Industry (Costs)

Oral Answers to Questions — National Finance – in the House of Commons at 12:00 am on 14th January 1988.

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Photo of Ian Taylor Ian Taylor , Esher 12:00 am, 14th January 1988

To ask the Chancellor of the Exchequer what estimate he has made of the relative benefit to British industry of (a) I per cent. off interest rates and (b) 1 per cent. off pay rises.

Photo of Peter Lilley Peter Lilley The Economic Secretary to the Treasury

A 1 per cent. moderation in pay rises would be worth roughly four times as much to British industry as a 1 per cent. reduction of interest rates, even if that were sustained for a full year.

Photo of Ian Taylor Ian Taylor , Esher

I am grateful to my hon. Friend for those extremely interesting figures. Does he believe that industry could help itself by keeping a tighter grip on its unit pay costs and thereby ensure that inflation falls, which would lead to a decline in interest rates? Does he also believe that the statistics would be extremely helpful if those on the Opposition Front Bench understood what causes inflation?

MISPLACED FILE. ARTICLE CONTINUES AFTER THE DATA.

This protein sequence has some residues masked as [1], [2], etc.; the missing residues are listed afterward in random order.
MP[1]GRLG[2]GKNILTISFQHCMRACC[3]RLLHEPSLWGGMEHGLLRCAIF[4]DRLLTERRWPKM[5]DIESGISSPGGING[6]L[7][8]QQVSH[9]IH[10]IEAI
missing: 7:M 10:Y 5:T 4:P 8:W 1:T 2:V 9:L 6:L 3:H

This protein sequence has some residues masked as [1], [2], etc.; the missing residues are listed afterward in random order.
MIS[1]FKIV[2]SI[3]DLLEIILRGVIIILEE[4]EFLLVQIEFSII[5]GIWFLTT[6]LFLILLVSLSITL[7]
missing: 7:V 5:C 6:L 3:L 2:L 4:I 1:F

Photo of Peter Lilley Peter Lilley The Economic Secretary to the Treasury

My hon. Friend is absolutely right to highlight the importance of industry keeping control of its pay costs. I should especially like to pay tribute to the management and employees of the export industries, because the strong rise in productivity that they have achieved has enabled them to keep their pay costs stable up to now, despite the considerable increases in the real earnings of the employees.

Photo of Mr Bruce Grocott Mr Bruce Grocott , The Wrekin

On the subject of interest rates, has the Minister had a chance to see the evidence from the National Consumer Council on consumer credit, which shows that eight chain stores are charging rates of interest between 32 and 39·9 per cent.? Does he not agree that that is a swindle, and what will he do about it?

Photo of Peter Lilley Peter Lilley The Economic Secretary to the Treasury

I have not seen the figures to which the hon. Gentleman referred, but I shall examine them. It is now obligatory on those offering credit to make clear the terms on which they offer that credit. The best guarantee that people are not swindled is that they have competitive alternatives to which they can turn.